Is an intentional assault committed during an extreme emotional disturbance a “violent felony” for the purposes of the Armed Career Criminal Act? In United States v. Maynard, the Sixth Circuit says it is.
Kentucky allows defendants accused of committing first, second, or fourth-degree assaults to mitigate their conduct by presenting evidence that, at the time of the assault, they were “under the influence of extreme emotional disturbance.” Ky. Rev. Stat. § 508.040. In a published opinion, the Sixth Circuit clarified what the court had already said in unpublished opinions: the mitigating factor does not change the fact that the statute has as an element the actual, threatened, or attempted use of physical force. The statute requires proof that the defendant actually caused physical harm, and so the court had no trouble finding that the Ky. Rev. Stat. § 508.040 qualifies as a violent felony under the elements clause of the ACCA.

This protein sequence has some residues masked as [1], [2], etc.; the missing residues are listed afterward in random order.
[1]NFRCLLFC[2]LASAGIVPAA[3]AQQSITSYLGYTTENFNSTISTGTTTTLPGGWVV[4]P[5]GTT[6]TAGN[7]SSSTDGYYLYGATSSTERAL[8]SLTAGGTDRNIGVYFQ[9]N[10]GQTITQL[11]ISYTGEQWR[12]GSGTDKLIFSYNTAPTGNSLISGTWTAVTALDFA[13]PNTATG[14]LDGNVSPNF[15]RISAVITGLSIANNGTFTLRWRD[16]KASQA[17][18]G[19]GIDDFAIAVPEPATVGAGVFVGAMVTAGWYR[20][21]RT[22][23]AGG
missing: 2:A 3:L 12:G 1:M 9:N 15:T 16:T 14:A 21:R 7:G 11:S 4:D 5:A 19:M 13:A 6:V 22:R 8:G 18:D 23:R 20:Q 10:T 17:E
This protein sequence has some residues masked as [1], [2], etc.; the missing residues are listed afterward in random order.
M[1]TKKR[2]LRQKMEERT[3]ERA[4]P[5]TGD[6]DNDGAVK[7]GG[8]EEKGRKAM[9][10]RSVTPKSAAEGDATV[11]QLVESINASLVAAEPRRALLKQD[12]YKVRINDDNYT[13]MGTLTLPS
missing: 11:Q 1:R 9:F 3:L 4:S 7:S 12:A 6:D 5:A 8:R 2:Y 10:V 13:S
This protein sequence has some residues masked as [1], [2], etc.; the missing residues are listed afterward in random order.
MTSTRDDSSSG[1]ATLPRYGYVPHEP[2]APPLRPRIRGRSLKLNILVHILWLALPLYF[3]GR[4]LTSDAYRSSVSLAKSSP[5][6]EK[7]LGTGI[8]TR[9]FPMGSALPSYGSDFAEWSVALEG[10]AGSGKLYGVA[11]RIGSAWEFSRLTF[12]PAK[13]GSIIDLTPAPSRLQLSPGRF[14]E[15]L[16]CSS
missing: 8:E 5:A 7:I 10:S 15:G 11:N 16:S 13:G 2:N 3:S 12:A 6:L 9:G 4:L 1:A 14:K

The overall takeaway of Maynard is this: statutes that permit mitigation arguments do not alter the elements of the offense.
In a very short concurrence, Judge White makes clear that she concurred only because United States v. Anderson, 695 F.3d 390 (6th Cir. 2012), which interpreted Ohio’s felonious assault statute, compelled the conclusion. Sixth Circuit court watchers may be interested to know that the Sixth Circuit had en banc arguments in June to address whether Anderson was correctly decided. See Williams v. United States, 875 F.3d 803, 807–09 (6th Cir. 2017) (Moore, J.) (explaining why Anderson was incorrect). True nerds anxiously await the en banc court's forthcoming opinion.